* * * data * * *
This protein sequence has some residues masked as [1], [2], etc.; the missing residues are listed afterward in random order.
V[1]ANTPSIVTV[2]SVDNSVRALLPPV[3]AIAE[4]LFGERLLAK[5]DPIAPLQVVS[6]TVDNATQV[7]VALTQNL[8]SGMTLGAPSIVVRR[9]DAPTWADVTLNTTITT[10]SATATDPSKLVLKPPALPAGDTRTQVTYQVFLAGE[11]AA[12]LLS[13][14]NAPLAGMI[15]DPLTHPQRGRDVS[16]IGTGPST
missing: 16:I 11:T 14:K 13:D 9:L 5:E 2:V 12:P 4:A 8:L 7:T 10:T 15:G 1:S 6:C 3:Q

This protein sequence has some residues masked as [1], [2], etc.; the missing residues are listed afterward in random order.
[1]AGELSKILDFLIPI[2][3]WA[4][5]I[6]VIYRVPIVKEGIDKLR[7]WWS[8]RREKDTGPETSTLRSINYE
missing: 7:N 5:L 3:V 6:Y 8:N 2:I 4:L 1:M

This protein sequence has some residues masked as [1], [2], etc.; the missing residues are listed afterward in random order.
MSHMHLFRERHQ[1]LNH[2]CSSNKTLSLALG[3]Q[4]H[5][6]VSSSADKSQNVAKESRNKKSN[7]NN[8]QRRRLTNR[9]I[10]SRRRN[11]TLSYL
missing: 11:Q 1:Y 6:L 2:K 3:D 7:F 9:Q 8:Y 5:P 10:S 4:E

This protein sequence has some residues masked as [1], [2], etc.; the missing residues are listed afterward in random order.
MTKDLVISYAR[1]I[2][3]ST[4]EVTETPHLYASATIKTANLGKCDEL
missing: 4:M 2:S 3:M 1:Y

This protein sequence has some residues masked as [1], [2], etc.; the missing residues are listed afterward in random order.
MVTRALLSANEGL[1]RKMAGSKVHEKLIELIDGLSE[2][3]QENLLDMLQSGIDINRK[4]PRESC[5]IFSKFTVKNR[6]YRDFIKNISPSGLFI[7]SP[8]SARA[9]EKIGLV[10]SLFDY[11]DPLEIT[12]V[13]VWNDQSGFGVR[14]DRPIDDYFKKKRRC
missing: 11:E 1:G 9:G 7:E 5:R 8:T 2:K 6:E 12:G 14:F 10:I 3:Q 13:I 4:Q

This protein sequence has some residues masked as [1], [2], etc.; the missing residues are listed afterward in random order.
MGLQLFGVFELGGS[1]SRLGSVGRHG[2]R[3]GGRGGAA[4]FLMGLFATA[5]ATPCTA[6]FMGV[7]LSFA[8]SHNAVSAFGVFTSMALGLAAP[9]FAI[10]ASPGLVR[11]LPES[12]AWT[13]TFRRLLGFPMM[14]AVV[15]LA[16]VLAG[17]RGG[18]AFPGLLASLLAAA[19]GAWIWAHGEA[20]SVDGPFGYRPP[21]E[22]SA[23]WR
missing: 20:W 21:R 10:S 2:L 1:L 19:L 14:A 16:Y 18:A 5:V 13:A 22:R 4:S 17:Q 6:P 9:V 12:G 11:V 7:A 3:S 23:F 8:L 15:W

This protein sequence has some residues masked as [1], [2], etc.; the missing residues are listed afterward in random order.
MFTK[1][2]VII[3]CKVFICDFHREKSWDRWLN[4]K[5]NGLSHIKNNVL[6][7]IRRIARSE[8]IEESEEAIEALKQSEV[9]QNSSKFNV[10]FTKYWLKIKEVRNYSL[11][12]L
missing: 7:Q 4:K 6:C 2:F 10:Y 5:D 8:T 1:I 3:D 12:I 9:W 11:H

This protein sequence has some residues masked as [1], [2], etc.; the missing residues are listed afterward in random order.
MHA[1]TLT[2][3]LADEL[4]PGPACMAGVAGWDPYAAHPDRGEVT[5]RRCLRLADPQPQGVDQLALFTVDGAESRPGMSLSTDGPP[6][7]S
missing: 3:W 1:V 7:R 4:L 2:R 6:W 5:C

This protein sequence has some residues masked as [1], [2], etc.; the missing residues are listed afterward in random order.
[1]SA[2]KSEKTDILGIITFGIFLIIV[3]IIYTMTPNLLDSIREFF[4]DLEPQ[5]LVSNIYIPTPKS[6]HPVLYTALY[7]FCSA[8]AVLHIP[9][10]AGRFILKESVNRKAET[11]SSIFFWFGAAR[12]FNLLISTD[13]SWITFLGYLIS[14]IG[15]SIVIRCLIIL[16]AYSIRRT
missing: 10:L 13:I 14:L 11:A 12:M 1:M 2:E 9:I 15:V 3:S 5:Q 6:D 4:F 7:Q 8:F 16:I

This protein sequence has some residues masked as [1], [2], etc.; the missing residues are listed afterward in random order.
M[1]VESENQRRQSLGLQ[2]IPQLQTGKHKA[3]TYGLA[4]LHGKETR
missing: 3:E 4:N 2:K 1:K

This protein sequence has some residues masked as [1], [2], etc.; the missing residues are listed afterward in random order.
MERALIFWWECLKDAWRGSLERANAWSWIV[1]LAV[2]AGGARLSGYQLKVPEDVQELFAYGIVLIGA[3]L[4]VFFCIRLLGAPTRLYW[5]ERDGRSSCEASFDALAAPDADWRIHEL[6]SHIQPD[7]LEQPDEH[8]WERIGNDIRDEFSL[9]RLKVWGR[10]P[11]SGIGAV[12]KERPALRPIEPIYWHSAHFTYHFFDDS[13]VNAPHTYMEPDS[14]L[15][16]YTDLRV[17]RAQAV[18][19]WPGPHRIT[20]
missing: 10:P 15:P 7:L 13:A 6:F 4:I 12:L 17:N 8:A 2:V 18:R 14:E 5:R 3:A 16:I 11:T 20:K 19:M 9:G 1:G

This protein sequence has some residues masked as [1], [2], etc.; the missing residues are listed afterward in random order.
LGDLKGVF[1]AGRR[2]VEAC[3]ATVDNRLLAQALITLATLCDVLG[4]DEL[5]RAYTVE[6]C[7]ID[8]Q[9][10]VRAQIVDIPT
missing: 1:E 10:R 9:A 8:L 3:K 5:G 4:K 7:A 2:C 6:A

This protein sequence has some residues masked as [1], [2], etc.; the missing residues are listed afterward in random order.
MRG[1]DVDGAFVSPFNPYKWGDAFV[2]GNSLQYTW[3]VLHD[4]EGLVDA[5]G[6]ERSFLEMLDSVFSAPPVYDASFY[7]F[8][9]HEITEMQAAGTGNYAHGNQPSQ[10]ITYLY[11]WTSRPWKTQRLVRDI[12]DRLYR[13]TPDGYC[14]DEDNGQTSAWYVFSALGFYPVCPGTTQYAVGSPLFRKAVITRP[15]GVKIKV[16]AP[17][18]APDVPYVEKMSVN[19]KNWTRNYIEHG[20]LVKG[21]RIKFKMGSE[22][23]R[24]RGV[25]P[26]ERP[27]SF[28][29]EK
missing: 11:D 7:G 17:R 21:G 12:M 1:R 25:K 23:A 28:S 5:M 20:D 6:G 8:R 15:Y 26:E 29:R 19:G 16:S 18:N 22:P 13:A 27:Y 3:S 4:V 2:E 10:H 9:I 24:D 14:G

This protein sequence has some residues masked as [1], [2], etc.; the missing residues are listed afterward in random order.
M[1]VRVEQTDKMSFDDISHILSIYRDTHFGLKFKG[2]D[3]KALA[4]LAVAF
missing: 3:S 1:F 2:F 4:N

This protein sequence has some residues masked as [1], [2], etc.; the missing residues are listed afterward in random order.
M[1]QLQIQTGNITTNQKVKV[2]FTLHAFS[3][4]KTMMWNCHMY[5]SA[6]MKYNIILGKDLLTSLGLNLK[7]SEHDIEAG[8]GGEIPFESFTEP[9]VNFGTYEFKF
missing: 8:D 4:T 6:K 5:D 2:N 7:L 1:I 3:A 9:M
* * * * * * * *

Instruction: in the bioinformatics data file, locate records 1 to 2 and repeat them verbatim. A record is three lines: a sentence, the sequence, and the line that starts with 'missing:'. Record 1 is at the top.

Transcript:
This protein sequence has some residues masked as [1], [2], etc.; the missing residues are listed afterward in random order.
V[1]ANTPSIVTV[2]SVDNSVRALLPPV[3]AIAE[4]LFGERLLAK[5]DPIAPLQVVS[6]TVDNATQV[7]VALTQNL[8]SGMTLGAPSIVVRR[9]DAPTWADVTLNTTITT[10]SATATDPSKLVLKPPALPAGDTRTQVTYQVFLAGE[11]AA[12]LLS[13][14]NAPLAGMI[15]DPLTHPQRGRDVS[16]IGTGPST
missing: 16:I 11:T 14:K 13:D 9:L 5:E 2:V 12:P 4:A 8:L 7:T 10:T 15:G 1:S 6:C 3:Q

This protein sequence has some residues masked as [1], [2], etc.; the missing residues are listed afterward in random order.
[1]AGELSKILDFLIPI[2][3]WA[4][5]I[6]VIYRVPIVKEGIDKLR[7]WWS[8]RREKDTGPETSTLRSINYE
missing: 7:N 5:L 3:V 6:Y 8:N 2:I 4:L 1:M